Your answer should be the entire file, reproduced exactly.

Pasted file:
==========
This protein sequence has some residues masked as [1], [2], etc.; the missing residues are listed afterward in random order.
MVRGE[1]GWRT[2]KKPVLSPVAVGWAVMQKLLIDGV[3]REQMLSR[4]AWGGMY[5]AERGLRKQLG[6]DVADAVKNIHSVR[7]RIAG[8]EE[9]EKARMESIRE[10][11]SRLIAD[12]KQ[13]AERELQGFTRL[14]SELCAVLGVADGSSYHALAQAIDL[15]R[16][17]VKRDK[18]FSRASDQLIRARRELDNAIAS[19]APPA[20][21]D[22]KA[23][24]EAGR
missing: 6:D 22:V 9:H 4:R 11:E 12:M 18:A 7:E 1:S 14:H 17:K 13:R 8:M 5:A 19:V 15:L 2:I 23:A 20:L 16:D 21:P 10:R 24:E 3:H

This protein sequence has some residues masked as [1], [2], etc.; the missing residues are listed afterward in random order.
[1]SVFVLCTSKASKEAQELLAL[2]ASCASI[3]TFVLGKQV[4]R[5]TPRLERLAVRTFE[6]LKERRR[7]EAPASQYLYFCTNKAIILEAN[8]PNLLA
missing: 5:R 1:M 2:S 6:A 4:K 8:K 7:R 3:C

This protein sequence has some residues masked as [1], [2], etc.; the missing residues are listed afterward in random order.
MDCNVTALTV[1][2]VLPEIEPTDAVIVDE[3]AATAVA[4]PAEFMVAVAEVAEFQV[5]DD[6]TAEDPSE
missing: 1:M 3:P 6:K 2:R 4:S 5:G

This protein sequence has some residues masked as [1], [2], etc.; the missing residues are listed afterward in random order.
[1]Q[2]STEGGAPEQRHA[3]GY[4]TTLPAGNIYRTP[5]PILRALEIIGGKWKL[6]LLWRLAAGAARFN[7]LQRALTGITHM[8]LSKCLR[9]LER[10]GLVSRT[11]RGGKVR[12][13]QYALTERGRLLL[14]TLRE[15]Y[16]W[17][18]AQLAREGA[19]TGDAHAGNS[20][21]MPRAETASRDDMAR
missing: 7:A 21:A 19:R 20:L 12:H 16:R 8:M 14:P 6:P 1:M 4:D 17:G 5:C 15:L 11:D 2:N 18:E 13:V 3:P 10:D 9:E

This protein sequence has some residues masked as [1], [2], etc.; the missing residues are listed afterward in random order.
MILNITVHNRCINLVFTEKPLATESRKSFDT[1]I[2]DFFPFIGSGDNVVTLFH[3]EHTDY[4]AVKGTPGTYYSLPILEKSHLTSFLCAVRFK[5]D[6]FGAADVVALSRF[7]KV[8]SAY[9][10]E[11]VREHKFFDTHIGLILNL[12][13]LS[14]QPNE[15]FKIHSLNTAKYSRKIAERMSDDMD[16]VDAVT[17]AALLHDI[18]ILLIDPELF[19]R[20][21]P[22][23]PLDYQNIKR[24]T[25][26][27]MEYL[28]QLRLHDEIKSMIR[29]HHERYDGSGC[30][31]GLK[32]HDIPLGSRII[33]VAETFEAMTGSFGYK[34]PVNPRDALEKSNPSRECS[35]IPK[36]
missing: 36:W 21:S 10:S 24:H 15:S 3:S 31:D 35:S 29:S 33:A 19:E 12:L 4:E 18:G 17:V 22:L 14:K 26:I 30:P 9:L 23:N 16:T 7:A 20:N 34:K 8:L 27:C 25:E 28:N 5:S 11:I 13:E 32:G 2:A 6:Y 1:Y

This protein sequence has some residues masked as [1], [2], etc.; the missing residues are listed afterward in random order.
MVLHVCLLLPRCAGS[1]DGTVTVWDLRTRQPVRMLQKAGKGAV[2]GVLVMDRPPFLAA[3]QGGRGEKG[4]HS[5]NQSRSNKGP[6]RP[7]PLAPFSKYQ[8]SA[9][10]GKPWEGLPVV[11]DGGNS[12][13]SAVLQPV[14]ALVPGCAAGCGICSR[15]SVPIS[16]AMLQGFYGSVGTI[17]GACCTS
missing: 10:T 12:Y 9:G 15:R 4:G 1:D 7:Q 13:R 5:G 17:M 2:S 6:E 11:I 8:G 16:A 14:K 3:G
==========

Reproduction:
This protein sequence has some residues masked as [1], [2], etc.; the missing residues are listed afterward in random order.
MVRGE[1]GWRT[2]KKPVLSPVAVGWAVMQKLLIDGV[3]REQMLSR[4]AWGGMY[5]AERGLRKQLG[6]DVADAVKNIHSVR[7]RIAG[8]EE[9]EKARMESIRE[10][11]SRLIAD[12]KQ[13]AERELQGFTRL[14]SELCAVLGVADGSSYHALAQAIDL[15]R[16][17]VKRDK[18]FSRASDQLIRARRELDNAIAS[19]APPA[20][21]D[22]KA[23][24]EAGR
missing: 6:D 22:V 9:H 4:R 11:E 12:M 18:A 7:E 1:S 14:H 17:K 13:R 8:M 5:A 19:V 15:L 2:I 23:A 20:L 16:D 21:P 10:R 24:E 3:H

This protein sequence has some residues masked as [1], [2], etc.; the missing residues are listed afterward in random order.
[1]SVFVLCTSKASKEAQELLAL[2]ASCASI[3]TFVLGKQV[4]R[5]TPRLERLAVRTFE[6]LKERRR[7]EAPASQYLYFCTNKAIILEAN[8]PNLLA
missing: 5:R 1:M 2:S 6:A 4:K 8:K 7:R 3:C

This protein sequence has some residues masked as [1], [2], etc.; the missing residues are listed afterward in random order.
MDCNVTALTV[1][2]VLPEIEPTDAVIVDE[3]AATAVA[4]PAEFMVAVAEVAEFQV[5]DD[6]TAEDPSE
missing: 1:M 3:P 6:K 2:R 4:S 5:G

This protein sequence has some residues masked as [1], [2], etc.; the missing residues are listed afterward in random order.
[1]Q[2]STEGGAPEQRHA[3]GY[4]TTLPAGNIYRTP[5]PILRALEIIGGKWKL[6]LLWRLAAGAARFN[7]LQRALTGITHM[8]LSKCLR[9]LER[10]GLVSRT[11]RGGKVR[12][13]QYALTERGRLLL[14]TLRE[15]Y[16]W[17][18]AQLAREGA[19]TGDAHAGNS[20][21]MPRAETASRDDMAR
missing: 7:A 21:A 19:R 20:L 12:H 16:R 8:M 14:P 6:P 1:M 4:D 17:G 5:C 15:L 11:D 2:N 18:E 13:V 3:P 10:D 9:E

This protein sequence has some residues masked as [1], [2], etc.; the missing residues are listed afterward in random order.
MILNITVHNRCINLVFTEKPLATESRKSFDT[1]I[2]DFFPFIGSGDNVVTLFH[3]EHTDY[4]AVKGTPGTYYSLPILEKSHLTSFLCAVRFK[5]D[6]FGAADVVALSRF[7]KV[8]SAY[9][10]E[11]VREHKFFDTHIGLILNL[12][13]LS[14]QPNE[15]FKIHSLNTAKYSRKIAERMSDDMD[16]VDAVT[17]AALLHDI[18]ILLIDPELF[19]R[20][21]P[22][23]PLDYQNIKR[24]T[25][26][27]MEYL[28]QLRLHDEIKSMIR[29]HHERYDGSGC[30][31]GLK[32]HDIPLGSRII[33]VAETFEAMTGSFGYK[34]PVNPRDALEKSNPSRECS[35]IPK[36]
missing: 36:W 21:S 10:S 24:H 15:S 3:S 31:D 35:S 29:S 33:A 19:E 12:L 4:E 18:G 17:V 22:L 14:K 26:I 30:P 9:L 23:N 16:T 7:A 20:N 34:K 8:L 27:C 25:E 28:N 5:S 11:I 13:E 32:G 2:A 6:Y 1:Y

This protein sequence has some residues masked as [1], [2], etc.; the missing residues are listed afterward in random order.
MVLHVCLLLPRCAGS[1]DGTVTVWDLRTRQPVRMLQKAGKGAV[2]GVLVMDRPPFLAA[3]QGGRGEKG[4]HS[5]NQSRSNKGP[6]RP[7]PLAPFSKYQ[8]SA[9][10]GKPWEGLPVV[11]DGGNS[12][13]SAVLQPV[14]ALVPGCAAGCGICSR[15]SVPIS[16]AMLQGFYGSVGTI[17]GACCTS
missing: 10:T 12:Y 9:G 15:R 4:G 1:D 7:Q 13:R 5:G 17:M 2:S 6:E 11:I 8:G 16:A 14:K 3:G